World Indigenous People’s Conference on Education

This guest blog is written by the Indigeneity Program’s 2016–17 Intern, Sedonna Goeman-Shulsky (Tonawanda Band of Seneca). Sedonna will be attending UC Santa Barbara as a 3rd year student in the fall of 2017, where she will be studying anthropology and pursuing her passions in marine science. Over the past year, Sedonna has played a critical role in the success and growth of our award winning Native Youth Leadership Program. Nahannee Schuitmaker (Kanien’kehá:ka) is studying for her PhD in Indigenous Studies at Trent University, and is also helping to advise and program the 2017 Bioneers Native Youth Leadership Program.

This past week, between July 24 and July 29, I presented, alongside Nahannee Schuitmaker, about the Bioneers Native Youth Leadership Program’s efforts to build in year-round educational programming at the World Indigenous People’s Conference on Education, or WIPCE. Hosted by Six Nations Polytechnic and TAP Resources on the traditional territory of the Haudenosaunee, Anishinaabe, Huron-Wyandot, and the Mississauga’s of the New Credit First Nation, the conference brought together thousands of Indigenous educators from around the world to share their work and experience around Indigenous education.

Image for post
Image for post
Nahannee Schuitmaker, Sedonna Goeman-Shulsky, and friends at the World Indigenous Peoples Conference on Education.

Nahannee and I shared the Indigeneity Program’s work over the past year to bring important themes and ideas raised at the Bioneers Conference to our Native youth attendees on a more year round basis via our Biowarriors Facebook page, wordpress, and the forthcoming Native American Studies curriculum we have developed based on panels and discussions at Bioneers. (Keep your eye out on the Indigeneity web page for teacher supported lessons on cultural appropriation, Indigenous rising, Standing Rock, and more to be released by the end of the year…)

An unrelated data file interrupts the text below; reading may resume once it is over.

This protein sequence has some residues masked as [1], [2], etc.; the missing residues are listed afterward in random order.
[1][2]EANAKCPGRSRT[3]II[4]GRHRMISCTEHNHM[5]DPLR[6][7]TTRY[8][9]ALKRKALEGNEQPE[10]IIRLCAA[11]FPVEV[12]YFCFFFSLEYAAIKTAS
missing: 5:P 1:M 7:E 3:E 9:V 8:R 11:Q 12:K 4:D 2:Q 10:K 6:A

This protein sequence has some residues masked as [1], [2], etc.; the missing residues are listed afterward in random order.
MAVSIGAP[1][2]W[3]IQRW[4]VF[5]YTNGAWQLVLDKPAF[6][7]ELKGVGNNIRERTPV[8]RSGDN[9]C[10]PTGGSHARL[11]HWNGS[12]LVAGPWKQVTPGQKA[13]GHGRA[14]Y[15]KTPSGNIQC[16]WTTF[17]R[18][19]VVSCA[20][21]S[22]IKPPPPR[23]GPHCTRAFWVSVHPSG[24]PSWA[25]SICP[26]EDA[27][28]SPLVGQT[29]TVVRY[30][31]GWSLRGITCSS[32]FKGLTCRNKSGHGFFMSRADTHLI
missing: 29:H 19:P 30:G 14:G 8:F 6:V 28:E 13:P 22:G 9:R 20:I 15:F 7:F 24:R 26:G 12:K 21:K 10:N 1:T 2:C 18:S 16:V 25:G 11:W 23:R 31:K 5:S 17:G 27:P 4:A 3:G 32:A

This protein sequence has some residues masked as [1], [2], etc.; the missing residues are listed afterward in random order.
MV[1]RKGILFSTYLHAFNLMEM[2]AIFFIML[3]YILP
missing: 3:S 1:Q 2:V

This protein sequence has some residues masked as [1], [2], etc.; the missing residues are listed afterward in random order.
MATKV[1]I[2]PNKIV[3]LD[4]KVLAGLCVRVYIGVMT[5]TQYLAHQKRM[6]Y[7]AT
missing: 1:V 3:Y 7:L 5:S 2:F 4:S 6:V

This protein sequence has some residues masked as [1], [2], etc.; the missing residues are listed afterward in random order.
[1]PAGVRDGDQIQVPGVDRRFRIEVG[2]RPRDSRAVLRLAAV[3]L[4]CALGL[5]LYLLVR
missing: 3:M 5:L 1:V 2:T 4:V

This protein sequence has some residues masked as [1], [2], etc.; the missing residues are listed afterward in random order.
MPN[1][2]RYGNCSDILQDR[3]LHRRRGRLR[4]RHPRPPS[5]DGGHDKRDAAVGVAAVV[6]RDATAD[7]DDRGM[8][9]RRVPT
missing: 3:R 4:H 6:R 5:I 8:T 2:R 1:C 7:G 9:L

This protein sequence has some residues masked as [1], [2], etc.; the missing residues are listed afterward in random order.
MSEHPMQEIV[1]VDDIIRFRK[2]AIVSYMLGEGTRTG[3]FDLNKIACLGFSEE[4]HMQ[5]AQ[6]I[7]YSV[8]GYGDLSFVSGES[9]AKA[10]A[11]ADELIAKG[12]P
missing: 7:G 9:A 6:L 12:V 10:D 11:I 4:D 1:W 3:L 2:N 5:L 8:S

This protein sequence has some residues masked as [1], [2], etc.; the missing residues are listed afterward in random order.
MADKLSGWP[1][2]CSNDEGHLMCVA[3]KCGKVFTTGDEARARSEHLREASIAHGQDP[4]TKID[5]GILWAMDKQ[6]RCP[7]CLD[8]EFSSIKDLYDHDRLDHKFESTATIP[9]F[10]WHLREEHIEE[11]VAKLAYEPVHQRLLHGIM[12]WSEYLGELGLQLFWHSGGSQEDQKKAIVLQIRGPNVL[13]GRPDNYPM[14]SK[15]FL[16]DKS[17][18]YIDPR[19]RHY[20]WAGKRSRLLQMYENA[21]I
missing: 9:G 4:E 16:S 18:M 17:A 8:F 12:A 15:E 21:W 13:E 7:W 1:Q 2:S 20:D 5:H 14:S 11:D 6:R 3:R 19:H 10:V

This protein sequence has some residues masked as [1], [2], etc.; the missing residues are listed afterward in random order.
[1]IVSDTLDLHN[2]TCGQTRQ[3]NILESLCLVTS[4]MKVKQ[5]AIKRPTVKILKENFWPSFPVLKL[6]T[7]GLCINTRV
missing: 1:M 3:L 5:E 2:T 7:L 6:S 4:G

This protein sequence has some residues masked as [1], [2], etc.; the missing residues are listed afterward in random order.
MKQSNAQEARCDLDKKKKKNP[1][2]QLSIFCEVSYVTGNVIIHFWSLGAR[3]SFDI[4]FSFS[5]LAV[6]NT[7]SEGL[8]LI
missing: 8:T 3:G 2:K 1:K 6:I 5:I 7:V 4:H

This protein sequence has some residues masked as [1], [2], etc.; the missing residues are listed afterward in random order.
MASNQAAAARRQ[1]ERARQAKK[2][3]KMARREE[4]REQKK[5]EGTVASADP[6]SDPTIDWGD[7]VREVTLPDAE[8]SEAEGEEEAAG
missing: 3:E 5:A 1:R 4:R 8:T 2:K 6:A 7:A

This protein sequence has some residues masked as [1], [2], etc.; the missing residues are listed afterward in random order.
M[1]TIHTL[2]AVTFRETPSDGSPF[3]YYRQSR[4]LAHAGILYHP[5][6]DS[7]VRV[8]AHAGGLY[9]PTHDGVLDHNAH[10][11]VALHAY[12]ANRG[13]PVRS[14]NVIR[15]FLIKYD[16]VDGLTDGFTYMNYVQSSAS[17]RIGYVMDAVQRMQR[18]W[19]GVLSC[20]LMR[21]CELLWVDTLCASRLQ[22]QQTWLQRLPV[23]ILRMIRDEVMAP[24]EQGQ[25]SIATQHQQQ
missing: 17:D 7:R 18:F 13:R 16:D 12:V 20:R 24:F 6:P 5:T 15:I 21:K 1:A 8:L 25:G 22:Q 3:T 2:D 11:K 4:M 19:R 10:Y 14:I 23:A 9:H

Much like Bioneers, WIPCE is a place for Indigenous educators of all ages to connect and collaborate on the topic of Indigenous Education, by us and for us. Bioneers Indigeneity gave me a place to learn more about Native histories from people other than my family, which for an “urban” indigenous person can be especially rare given the lack of inclusion of Indigenous histories in most public schools. It was amazing to hear from other people who are working to fill these gaps in education, particularly for Indigenous youth in rural and urban communities worldwide. We were especially inspired by the work being done at Utah Valley University in Cultural Based Learning, which empowers Native youth to use digital storytelling and cultural performances to teach each other about their unique cultures and dance styles, while also educating non-Natives.

At Bioneers 2017, we will feature many panels and events that resonate with the themes of WIPCE — particularly the “Racism in Schools” panel lead by incredible Native youth, including Naelyn Pike, back for her 3rd Bioneers; Chiitaaniba Johnson, who bravely stood up to her professor who refused to acknowledge the real history of California; Dahkota Brown, who helped to introduce an anti-indian mascot bill to the State of California, and Jayden Lim, who was honored at the White House last year for her work with the California Indian Museum and Cultural Center’s Tribal Youth Ambassador program. To learn more about this year’s Indigenous Forum, check out this blog post, written by Indigeneity Program Manager, Alexis Bunten.

One of our major takeaways from the week was that youth-lead educational curriculum — that responds to their needs and speaks to their inherent abilities — is the right way forward. This is something that we have known to be true at Bioneers, which you can see for yourself via our incredible youth program, and we’re keeping that in mind as we plan for future events, at the conference and year round.

If you are passionate about environmental and social justice and are between the ages of 13–23, come join us at Bioneers. We offer scholarships to cover the cost of conference registration through our Youth Leadership and Native Youth Leadership Programs, where over 500 diverse youth activists participate in youth-led programming, as well as attend keynote talks by visionary environmental and social justice leaders, and experience the art exhibits, performances and workshops offered throughout the weekend.

Revolution from the Heart of Nature.

Get the Medium app

A button that says 'Download on the App Store', and if clicked it will lead you to the iOS App store
A button that says 'Get it on, Google Play', and if clicked it will lead you to the Google Play store